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Nine and a Half Weeks

Elizabeth McNeill's novel Nine and a Half Weeks: A Memoir of a Love Affair is an extraordinary, smooth, terrifying work of fiction — or perhaps it really happened. The style is unadorned, the imagery verdant, the plot profoundly disturbing. When it was published in 1978 Christopher Lehmann-Haupt observed in his New York Times review [1]:

What is one to say? That the story is powerful? It is. That it is horrifying? Yes. That it is crafted and skillfully written? It is, it is: cool and ironic and contained and passionate in its restraint. And yes, it is erotic in places—not prurient, but erotic—in the way it leads us to the edge of the abyss and invites us to look where the boundaries of self are obliterated and all things become permissible. ...

Sarah Weinman in her November 2012 New Yorker essay "Who Was the Real Woman Behind 'Nine and a Half Weeks'?" [2] ranks the movie version of 912 Weeks "far inferior artistically" to the novel. She comments, "The book is just under a hundred and twenty pages, but its stripped-down presentation of sadomasochism is so vivid, the images so searing, that to draw out its tensions any longer would be more than most readers could bear." Weinman identifies the author as Ingeborg Day, who was born in Austria in 1940, went to college in the USA, married an American, had children, left her husband, and moved to New York City where she worked as an editor for Ms. magazine during the time Nine and a Half Weeks is set. At the end of the book she has a mental breakdown. Thereafter, according to Weinman, in real life Day recovers, remarries, lives a quiet life for decades, and then kills herself in early 2011.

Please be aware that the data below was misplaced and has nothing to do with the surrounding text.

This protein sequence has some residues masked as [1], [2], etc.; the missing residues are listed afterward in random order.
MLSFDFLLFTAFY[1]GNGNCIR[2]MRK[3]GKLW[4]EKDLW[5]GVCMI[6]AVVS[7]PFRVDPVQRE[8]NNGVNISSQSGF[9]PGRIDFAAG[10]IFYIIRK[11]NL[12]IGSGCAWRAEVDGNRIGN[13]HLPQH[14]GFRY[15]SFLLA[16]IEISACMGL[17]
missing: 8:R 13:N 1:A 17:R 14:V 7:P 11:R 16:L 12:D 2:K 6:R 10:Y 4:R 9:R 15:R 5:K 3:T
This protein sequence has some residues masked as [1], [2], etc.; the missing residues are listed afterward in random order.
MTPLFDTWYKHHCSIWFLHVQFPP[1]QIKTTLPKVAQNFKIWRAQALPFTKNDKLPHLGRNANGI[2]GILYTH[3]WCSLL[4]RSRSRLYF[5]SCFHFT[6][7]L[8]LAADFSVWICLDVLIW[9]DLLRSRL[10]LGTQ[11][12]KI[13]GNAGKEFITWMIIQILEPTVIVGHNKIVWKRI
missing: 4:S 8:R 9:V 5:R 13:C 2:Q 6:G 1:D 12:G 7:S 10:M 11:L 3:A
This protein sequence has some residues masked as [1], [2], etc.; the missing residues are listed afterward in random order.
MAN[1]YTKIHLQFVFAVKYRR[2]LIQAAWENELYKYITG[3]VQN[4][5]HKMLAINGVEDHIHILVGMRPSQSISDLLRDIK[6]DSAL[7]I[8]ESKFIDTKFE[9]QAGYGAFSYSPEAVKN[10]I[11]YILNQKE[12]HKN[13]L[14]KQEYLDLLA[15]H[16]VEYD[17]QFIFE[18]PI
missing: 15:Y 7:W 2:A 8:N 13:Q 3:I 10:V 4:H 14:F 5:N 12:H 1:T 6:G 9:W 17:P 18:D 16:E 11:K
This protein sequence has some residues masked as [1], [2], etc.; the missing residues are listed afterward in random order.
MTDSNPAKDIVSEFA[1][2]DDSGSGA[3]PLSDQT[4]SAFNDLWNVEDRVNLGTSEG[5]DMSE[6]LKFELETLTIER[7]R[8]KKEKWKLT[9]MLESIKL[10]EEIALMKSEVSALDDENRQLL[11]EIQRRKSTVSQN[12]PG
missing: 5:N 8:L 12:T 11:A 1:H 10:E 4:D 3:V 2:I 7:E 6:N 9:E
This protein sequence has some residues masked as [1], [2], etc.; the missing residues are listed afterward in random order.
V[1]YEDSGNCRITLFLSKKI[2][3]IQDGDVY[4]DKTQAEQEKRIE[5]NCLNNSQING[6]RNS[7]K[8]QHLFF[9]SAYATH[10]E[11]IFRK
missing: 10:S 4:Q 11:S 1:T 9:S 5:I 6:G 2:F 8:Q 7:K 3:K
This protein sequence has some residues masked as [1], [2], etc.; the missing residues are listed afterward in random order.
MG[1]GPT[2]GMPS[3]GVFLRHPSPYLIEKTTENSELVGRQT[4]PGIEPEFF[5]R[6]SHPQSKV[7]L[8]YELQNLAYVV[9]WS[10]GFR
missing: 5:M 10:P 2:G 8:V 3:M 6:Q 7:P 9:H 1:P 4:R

So what about the book? Does it matter if some or all of the events in it actually occurred? Does knowing about the author make it different? How can bleak cruelty, fierce dominance, utter submission, and stark pain mix so intimately with calm descriptions of clothing, cooking, shopping? Can punishment be reward? What's the exchange rate between ecstasy and bruises? Should anyone judge anyone else? When does different become unhealthy become sick? If completely voluntary, is anything wrong? Where are the lines? Are there any lines?

^z - 2013-01-06

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